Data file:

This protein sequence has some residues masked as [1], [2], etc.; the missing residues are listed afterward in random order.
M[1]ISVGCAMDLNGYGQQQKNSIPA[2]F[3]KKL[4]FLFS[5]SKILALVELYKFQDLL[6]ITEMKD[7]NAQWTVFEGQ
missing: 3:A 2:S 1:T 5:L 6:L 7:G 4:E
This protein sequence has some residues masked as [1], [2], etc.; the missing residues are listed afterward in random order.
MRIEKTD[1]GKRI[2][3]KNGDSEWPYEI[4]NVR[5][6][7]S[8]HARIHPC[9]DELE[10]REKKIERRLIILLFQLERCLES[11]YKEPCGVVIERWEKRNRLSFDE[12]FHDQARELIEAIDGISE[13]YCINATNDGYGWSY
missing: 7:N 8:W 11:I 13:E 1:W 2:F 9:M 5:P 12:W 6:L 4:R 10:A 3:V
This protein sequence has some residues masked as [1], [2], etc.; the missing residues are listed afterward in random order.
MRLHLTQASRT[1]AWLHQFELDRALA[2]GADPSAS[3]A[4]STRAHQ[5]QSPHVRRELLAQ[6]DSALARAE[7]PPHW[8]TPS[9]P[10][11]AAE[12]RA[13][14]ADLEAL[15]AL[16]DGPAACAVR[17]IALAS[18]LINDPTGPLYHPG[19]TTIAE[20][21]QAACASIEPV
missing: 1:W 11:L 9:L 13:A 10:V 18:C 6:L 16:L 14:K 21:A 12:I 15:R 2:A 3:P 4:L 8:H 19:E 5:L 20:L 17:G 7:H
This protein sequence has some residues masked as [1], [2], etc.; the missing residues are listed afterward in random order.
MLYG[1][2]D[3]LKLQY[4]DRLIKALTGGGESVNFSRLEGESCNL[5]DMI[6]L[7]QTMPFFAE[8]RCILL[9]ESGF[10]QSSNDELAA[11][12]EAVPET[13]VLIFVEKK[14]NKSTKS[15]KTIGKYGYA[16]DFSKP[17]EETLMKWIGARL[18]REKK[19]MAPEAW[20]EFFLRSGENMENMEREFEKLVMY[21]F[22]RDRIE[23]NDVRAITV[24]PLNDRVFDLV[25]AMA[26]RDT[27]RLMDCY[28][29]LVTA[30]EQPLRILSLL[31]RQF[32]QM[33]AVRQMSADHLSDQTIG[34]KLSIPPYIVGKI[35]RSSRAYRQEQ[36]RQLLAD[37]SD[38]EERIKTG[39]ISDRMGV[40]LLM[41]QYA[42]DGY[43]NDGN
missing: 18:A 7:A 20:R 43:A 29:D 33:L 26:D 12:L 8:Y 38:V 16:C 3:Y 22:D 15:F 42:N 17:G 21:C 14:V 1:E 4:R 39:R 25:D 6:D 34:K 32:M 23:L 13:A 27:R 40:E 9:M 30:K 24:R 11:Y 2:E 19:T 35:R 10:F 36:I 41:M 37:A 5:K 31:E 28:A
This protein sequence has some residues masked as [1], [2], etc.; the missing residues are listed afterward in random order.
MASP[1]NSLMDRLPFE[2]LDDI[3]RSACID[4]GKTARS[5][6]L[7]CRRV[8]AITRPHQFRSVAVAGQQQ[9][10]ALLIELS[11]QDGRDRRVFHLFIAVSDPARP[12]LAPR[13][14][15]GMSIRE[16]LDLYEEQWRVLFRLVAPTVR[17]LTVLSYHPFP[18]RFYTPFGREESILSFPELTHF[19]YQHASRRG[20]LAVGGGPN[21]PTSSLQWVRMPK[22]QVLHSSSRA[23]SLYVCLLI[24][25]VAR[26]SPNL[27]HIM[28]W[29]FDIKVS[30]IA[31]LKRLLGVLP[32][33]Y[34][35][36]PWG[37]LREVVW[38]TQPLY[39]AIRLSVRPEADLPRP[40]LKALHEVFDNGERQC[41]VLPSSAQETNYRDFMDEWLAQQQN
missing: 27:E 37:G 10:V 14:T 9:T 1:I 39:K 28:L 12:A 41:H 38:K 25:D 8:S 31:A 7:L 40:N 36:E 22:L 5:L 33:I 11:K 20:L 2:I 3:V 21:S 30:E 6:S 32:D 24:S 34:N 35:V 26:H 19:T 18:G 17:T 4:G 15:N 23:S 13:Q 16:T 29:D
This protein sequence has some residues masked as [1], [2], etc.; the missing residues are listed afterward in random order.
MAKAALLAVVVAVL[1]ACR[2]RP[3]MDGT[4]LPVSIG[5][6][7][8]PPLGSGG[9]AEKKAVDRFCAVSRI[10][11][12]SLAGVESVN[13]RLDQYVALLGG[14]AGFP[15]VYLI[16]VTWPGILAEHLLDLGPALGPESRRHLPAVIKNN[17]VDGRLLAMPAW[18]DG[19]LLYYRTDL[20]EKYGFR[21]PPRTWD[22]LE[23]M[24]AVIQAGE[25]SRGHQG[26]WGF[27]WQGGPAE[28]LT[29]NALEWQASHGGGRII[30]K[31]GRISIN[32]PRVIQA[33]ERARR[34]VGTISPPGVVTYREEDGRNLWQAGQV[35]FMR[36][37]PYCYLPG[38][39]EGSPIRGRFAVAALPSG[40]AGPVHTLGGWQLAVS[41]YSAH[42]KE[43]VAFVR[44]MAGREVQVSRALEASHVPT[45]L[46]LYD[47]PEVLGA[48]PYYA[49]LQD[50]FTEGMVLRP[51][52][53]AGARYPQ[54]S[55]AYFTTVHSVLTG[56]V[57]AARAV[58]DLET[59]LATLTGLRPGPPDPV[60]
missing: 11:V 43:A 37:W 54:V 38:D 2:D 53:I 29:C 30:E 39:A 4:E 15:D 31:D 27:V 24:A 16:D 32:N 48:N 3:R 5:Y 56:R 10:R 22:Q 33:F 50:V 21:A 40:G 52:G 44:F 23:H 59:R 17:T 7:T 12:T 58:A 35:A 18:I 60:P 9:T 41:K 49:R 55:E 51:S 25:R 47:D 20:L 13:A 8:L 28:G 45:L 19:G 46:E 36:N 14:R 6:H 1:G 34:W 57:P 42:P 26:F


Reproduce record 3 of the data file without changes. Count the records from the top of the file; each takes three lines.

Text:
This protein sequence has some residues masked as [1], [2], etc.; the missing residues are listed afterward in random order.
MRLHLTQASRT[1]AWLHQFELDRALA[2]GADPSAS[3]A[4]STRAHQ[5]QSPHVRRELLAQ[6]DSALARAE[7]PPHW[8]TPS[9]P[10][11]AAE[12]RA[13][14]ADLEAL[15]AL[16]DGPAACAVR[17]IALAS[18]LINDPTGPLYHPG[19]TTIAE[20][21]QAACASIEPV
missing: 1:W 11:L 9:L 13:A 10:V 18:C 6:L 16:L 14:K 21:A 12:I 15:R 2:A 3:P 4:L 8:H 19:E 5:L 20:L 17:G 7:H